A knock with any modern technology is that it’s often too bulky. Once you incorporate all the necessary parts, it’s just that — bulky. This is no less true of wearable smart garments. Sure, it’s great to have that functionality, but what’s the point if it’s too bulky to wear?
The good news is that there have been some new developments with fabric technology that may change that. We may finally have wearable smart garments soon.
New Fabric Technology
Pireta, a UK startup, has developed a technology that allows electronic systems to be inserted directly onto textiles through a freeform printed-circuit process, which could make smart garments “truly wearable.”
“Wearable technology is on the cusp of a major transformation. Wearable products are evolving from rigid devices — such as smartwatches and wrist bands — toward genuinely wearable smart garments based on electronic textiles or ‘e-textile,’ ” said the company in a news release.
“Unlike existing methods,” continued the release, “our technology has no impact on the handle, drape, stretch, or breathability of the fabric, enabling a new generation of truly wearable smart garments and e-textiles.”
A thin very durable metallic layer is attached in this process at the fiber level. This results in conductivity and does not impact how the textile performs. This allows electronics to be integrated into smart garments that are stretchable, breathable, and washable. They can be worn close to the body and are “truly wearable.”
While it may not be compatible with standard textile processes, it’s Pireta’s belief that the technology could be applied to finished fabrics or possible fabric that is on a roll and ready to go.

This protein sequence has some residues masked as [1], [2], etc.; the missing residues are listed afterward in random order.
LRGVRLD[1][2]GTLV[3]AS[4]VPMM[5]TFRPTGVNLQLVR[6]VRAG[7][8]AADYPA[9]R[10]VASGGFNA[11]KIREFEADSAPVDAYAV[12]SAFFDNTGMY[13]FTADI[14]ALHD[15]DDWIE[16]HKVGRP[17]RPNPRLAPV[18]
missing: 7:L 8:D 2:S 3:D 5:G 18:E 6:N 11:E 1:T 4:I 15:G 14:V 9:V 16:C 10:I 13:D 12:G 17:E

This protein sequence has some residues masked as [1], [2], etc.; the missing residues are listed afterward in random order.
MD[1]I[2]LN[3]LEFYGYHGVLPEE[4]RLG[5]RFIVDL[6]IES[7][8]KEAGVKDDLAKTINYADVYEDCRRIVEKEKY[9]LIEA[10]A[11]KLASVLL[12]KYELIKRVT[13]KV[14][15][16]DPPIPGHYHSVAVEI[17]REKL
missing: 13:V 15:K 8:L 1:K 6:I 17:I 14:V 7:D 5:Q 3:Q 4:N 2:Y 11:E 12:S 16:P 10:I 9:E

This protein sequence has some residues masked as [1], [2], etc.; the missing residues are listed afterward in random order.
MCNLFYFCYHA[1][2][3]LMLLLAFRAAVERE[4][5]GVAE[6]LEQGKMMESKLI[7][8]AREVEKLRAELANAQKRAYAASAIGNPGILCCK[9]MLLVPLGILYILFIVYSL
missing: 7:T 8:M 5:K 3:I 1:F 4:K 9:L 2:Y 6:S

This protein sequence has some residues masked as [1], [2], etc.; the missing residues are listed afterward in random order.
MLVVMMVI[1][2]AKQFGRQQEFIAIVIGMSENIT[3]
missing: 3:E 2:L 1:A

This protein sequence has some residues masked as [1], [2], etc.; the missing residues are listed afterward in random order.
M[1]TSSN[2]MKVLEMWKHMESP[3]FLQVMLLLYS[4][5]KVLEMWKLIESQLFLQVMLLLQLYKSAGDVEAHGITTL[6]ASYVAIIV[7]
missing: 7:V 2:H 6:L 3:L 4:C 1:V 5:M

“Applicable to a wide range of textiles and fabrics, Pireta’s process can be applied in wearable and e-textile applications targeted at numerous sectors, including healthcare, defense, sport, and fashion,” the company explained.
With a growing wearables market, that has increased by 25.8 percent in the past year, it’s believed that smart clothing could be one of the fastest-growing divisions in the market. It’s expected that 4.12 million shipments in 2017 will increase to 19.91 million by 2022.
It’s believed that new flexible sensors, batteries, and other electronic components will allow for that growth in the industry. What has held the industry back, however, has been not knowing how to assemble and connect these electronic components to textiles and garments.
Another company, DuPont Advanced Materials, has created an electronic ink and film that can be embedded directly into a fabric for applications such as fitness, heat, and health. The Owlet Brand wearable has already incorporated this technology for a brand of clothing that monitors the baby during pregnancy.
Will DuPont and Pireta be able to make a difference in this industry, enough so that truly wearable tech can be as commonplace as other wearables, such as a smartwatch? Leave your comments below and let us know what you think.
Image Credit: Pireta via Forbes and Public domain